I didn't hear God calling me that day back in 2016. My husband, Tony and I were attending our friend's 50th Anniversary celebration and were about to leave the church fellowship hall when Tony started talking to our friend's son, Dave.
It's not surprising, Tony is quite the social butterfly and I sometimes think he doesn't like to leave any place until he has mingled with everyone in the room. I sat back down and continued talking with a girlfriend until I noticed that Tony and Dave had finished chatting.
We weren't even out of the parking lot when Tony announced, "Vickie.... we are going on a missions trip to Cuba!" The word, 'we' mortified me. "You are, but I'm not." I said without hesitating. Tony went on to describe what the trip would involve as if he hadn't heard me tell him that I was NOT going.
Being a farmer, Tony was especially excited about the agriculture in Cuba and the farmers who were looking for help to purchase more land, grow crops and support themselves. The program was designed to help people expand or set up a new business and suddenly Tony had developed a strong desire to support the people in Cuba. I felt blindsided by all of his enthusiasm.
"God called you to go, not me!" I exclaimed with a different sort of passion. You see, we had been to Cuba on a vacation just a few years before that and the entire time that we were there, I suffered from a painful heat rash and other traveling ailments that come when you travel to a foreign country. I just remember wanting to go home. I remember the afternoons I spent in our rented condo crying for God to make me feel better. How could Tony ask me to go back there?
Our thirty minute car ride home felt much longer than normal. There was an uncomfortable silence that filled the air between us. Every time I looked over at Tony behind the wheel, I could see the disappointment on his face. I looked away and struggled to hold back the tears. Out of the blue, our once happy day turned bad. We were at an impasse, one that I feared was going to cause us a great deal of pain before it got better.
When we arrived home, Tony continued to plead with me to go to Cuba. Now I was wondering why God would allow this to happen to me. My fear was turning to anger. I just wanted to go in the other room and hide. By the end of the day, I felt the weight of our conversation still bearing down on me. I sensed the only relief would be to give in, please my husband and God - even though I did not want to.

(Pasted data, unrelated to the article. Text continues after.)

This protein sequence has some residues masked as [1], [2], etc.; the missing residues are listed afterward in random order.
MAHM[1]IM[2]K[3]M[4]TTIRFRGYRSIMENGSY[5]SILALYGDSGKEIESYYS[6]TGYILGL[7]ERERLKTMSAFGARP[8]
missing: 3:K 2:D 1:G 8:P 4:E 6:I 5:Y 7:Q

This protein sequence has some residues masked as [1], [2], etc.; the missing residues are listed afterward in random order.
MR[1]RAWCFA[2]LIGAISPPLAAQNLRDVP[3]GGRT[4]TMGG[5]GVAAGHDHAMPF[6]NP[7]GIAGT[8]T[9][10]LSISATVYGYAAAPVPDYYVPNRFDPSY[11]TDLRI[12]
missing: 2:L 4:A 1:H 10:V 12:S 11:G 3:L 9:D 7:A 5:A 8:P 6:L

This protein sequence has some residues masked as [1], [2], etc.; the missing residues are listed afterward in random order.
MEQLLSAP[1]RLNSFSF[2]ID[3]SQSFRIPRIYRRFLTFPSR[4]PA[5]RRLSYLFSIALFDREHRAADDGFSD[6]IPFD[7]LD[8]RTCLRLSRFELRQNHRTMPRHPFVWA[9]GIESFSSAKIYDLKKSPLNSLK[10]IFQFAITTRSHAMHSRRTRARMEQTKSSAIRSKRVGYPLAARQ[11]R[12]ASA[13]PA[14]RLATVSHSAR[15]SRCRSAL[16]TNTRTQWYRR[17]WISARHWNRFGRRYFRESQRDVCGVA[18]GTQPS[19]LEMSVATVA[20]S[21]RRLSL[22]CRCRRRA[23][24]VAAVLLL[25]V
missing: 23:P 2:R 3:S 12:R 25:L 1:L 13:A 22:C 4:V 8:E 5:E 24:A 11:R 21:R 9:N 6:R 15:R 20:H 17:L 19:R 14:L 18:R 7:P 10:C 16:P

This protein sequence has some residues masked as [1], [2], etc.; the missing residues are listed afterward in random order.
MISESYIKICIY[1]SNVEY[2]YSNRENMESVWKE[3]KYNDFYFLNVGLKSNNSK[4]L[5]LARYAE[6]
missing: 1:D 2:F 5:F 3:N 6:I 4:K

A few weeks later, with Tony standing at my side I reluctantly signed all the paperwork and committed to going. It didn't relieve the pressure I felt. I still didn't want to go. In-fact, I felt a higher level of fear come to live with me.
But once I was there, there was no turning back. I know that God used me in ways that I never would have imagined. The weather was actually cool for Cuba. There were a dozen of us on this trip and everyone else complained about the lack of heat. All the while I was feeling elated inside by God's goodness. "Just ask Vickie to pray for that. She seems to have a direct line to God," the others teased. I laughed because I knew they were all just kidding even if they really were hoping for warmer weather. In that moment, I thanked God and asked for the continued blessing of the cooler temperatures.
And I wasn't alone in my fear. Another woman on the trip had been battling with depression and anxiety for a few years already and also went because her husband wanted her to go - not because she felt God calling her. We immediately gravitated to each other. We became fast allies with more than one purpose in mind. "We can do God's work and support each other on the journey," we whispered to each other so no one would hear us. It didn't take us long to realize that God had put us together.
I took all of my travel medication, I prayed for good health, for the people traveling with us, for the projects we were going to see and for the government to not witness us being the hands and feet of Jesus because they would be opposed to our mission.
It really was a 'vision trip.' Tony and I were thankful to have the financial means to go on the trip and to contribute to a couple of the micro-finance projects that we visited while we were there. Yes, God me gave the strength and support I needed to go on this trip.
He opened my eyes to a world I would have otherwise never seen, a world outside of a vacation resort - the real world. A witness to the raw poverty of people with so very little, to a horse collapsing in the middle of the street from pure exhaustion because the owner needed the horse to work, to the injustice of their government against its people when they refused the farmers the feed they needed for their hog operation. And yet - I remember the smiles hugs and love we shared with those people. I truly felt that even in the midst of my fear God used me to do his work.